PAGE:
If you’ve paid any attention to the MLB season this year, you know Craig Kimbrel’s name. He’s the flame-throwing closer in the lights-out bullpen of the Atlanta Braves, also featuring deadly setup man Johnny Venters.
Craig Kimbrel has the ninth-highest fastball velocity amongst all relievers in the big leagues in 2011, just ahead of Jason Motte of the Cardinals and right behind Brandon League of the Mariners. According to Fangraphs’ pitch values, Kimbrel has the fourth-best slider amongst relievers, behind his teammate Johnny Venters – who features the best slider in the game.
So you know that Kimbrel and Venters are both lights out and have lightning in their arms. But what you might not know is that this dynamic duo almost never came to be: Kimbrel’s foot was broken into pieces at age 18. Heading into that injury, Kimbrel was throwing in the upper 80’s and had a commitment to a junior college. So how did he get to become one of the hardest-throwing relievers in baseball?
There are three great points that Joe Lemire’s article brings up, and they are:
Optimizing Top-Half Mechanics Through Backchaining
When Kimbrel broke his foot and was unable to walk, let alone throw a baseball from his feet, he took to throwing long toss from his knees:
Unable to put weight on his foot, much less pitch, Kimbrel arrived at school and took to long tossing from his knees. Soon, he was able to cover the length of a football or soccer field.
“It’s kind of weird to say that breaking your foot is the best thing that could happen to you, but it seems like it ended up working out that way,” said Kimbrel, who is now the closer for the wild-card-leading Braves and a virtual lock to win NL Rookie of the Year honors. “It helped me understand how I move my upper body. Once I started using my lower body, it all came together.”
The understanding and strengthening that came with Kimbrel’s forced isolation of his upper body and lower body led to dramatically improved performance.
Kimbrel learned how to optimize his arm action through what is commonly called “constraint training,” where part of your body is intentionally held back (constrained) in order to get an athlete to focus on a specific part of a movement. Too much constraint training can constitute “part training” where the partial movements are never integrated into the full movement, but not doing any at all will confuse an athlete. Trying to explain the nuances of arm action or ball release while a pitcher is going through his full mechanics off a mound is impossible.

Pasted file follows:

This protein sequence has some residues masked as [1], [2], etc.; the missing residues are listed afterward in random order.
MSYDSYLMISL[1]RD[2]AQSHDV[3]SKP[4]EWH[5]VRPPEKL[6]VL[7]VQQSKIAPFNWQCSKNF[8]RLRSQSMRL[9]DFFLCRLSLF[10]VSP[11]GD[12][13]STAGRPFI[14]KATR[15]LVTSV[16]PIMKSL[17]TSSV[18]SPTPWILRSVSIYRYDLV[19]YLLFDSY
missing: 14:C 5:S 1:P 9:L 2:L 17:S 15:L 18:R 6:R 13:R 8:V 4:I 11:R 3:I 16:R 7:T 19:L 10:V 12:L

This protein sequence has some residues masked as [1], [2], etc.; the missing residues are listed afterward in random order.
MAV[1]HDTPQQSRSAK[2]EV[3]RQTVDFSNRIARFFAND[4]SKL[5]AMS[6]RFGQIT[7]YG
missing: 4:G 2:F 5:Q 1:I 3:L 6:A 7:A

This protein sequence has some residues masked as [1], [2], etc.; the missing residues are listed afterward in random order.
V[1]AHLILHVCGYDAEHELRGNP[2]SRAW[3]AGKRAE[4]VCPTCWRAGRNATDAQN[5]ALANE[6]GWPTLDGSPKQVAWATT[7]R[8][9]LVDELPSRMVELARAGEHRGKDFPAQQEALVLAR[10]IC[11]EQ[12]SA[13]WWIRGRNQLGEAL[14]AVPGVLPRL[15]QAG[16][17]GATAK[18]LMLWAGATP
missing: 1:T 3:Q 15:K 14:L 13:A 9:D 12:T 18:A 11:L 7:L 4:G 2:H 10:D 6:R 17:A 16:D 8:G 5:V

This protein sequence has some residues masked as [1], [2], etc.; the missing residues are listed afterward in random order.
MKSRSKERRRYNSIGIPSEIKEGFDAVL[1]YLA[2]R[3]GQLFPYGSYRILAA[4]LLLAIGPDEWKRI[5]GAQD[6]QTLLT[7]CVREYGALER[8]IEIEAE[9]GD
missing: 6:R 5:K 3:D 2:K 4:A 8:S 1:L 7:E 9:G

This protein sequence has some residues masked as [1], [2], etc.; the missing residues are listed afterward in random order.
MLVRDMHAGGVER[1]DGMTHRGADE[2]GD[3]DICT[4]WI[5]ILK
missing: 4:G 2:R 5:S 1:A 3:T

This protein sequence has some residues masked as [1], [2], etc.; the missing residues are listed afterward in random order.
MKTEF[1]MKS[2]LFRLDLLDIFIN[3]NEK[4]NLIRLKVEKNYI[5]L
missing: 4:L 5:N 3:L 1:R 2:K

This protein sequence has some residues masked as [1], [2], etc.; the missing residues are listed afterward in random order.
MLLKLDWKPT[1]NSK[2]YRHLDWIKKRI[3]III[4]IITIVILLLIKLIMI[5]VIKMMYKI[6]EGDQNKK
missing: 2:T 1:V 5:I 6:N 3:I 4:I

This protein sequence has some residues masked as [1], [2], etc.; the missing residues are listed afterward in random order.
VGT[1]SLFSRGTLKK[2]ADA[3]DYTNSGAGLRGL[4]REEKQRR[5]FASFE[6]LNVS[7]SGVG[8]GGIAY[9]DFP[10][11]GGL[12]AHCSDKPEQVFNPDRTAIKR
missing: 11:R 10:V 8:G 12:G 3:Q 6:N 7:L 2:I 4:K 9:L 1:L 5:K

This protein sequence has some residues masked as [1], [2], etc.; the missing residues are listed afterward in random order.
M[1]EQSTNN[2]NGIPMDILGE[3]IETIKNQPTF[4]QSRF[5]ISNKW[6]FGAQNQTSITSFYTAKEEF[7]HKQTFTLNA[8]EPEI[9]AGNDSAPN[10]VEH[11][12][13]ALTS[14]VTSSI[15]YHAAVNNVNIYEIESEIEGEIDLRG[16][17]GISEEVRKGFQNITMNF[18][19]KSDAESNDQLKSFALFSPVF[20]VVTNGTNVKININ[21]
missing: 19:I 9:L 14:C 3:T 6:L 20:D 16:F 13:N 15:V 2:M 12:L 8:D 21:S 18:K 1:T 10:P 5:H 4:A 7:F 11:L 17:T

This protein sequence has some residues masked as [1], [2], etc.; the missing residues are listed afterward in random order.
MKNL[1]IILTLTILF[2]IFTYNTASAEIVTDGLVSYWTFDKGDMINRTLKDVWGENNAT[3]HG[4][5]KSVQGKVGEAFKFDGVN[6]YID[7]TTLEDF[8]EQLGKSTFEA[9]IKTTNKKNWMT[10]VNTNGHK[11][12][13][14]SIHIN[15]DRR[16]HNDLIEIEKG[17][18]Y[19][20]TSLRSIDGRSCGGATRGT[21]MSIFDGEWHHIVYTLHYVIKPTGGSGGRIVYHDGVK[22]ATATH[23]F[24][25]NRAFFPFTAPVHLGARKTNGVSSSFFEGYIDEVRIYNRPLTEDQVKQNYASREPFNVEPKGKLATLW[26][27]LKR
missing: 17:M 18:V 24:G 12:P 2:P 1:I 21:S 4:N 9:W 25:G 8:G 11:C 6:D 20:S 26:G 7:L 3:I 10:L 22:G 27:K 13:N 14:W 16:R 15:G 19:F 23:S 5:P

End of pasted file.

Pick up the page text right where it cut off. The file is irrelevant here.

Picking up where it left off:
By having a built-in constraint, Kimbrel forced himself to figure out how to throw a baseball with enough force to cover a football field from his knees, which is even one hell of an accomplishment for a guy from his feet! When Kimbrel could integrate his more efficient arm action into his previous lower half mechanics, he saw a big jump in his fastball velocity.
Importance of Training Year-Round
In Lemire’s article, he says:
Kimbrel, who played both baseball and football at Lee High in Hunstville, Ala., said he previously weight-trained only in summers and falls for football and would lose all that he gained during winters and springs; at Wallace State he trained year-round.
This is extremely common amongst prep athletes and really not all that rare in the professional ranks, either! You have many organizations telling athletes to take 6-12 weeks completely off of training, which robs them of a ton of valuable training time and also causes atrophy in the body. Resting for no reason is atrophy, pure and simple. It’s one thing to tell 9 year olds to stop throwing baseballs in the winter because of growth plate fracture concerns and another thing to tell a 17 year old heading into his senior year of high school to simply lose 3 months of training time. That could be the difference between a college scholarship and completely washing out of post-secondary baseball entirely, and it’s irresponsible.
Doing What it Takes to Make it
Kimbrel was a decent high school pitcher going to a junior college, throwing in the upper-80’s. He suffered a traumatic injury that most people would simply sit on the sidelines for and wait until it healed, hoping to get back into fall ball where their velocity would undoubtably be in the low-80’s at best. Then the hypothetical person in Kimbrel’s shoes would probably get passed over a starting spot and get stuck in the back of the bullpen for his freshman year – a huge blow to his chances to make pro or Division-I baseball by wasting a full year of junior college.
Instead, Kimbrel went to the field and threw baseballs out of a bucket across a football field. And I’m sure there were times he didn’t have a partner to throw to, and he threw a bucket of baseballs across the field and hopped on some crutches to pick them up afterwards.
That kind of obsessive dedication to practice is what it takes to turn a decent player into a big leaguer, and it exists in few individuals. If you don’t have it, you won’t make it unless you are god’s gift to throwing a fastball – and chances are good that you aren’t if you’re reading this blog.
Next time you skip batting practice or long toss in favor of hanging out with friends or playing Xbox, think about what others are willing to do to take your job.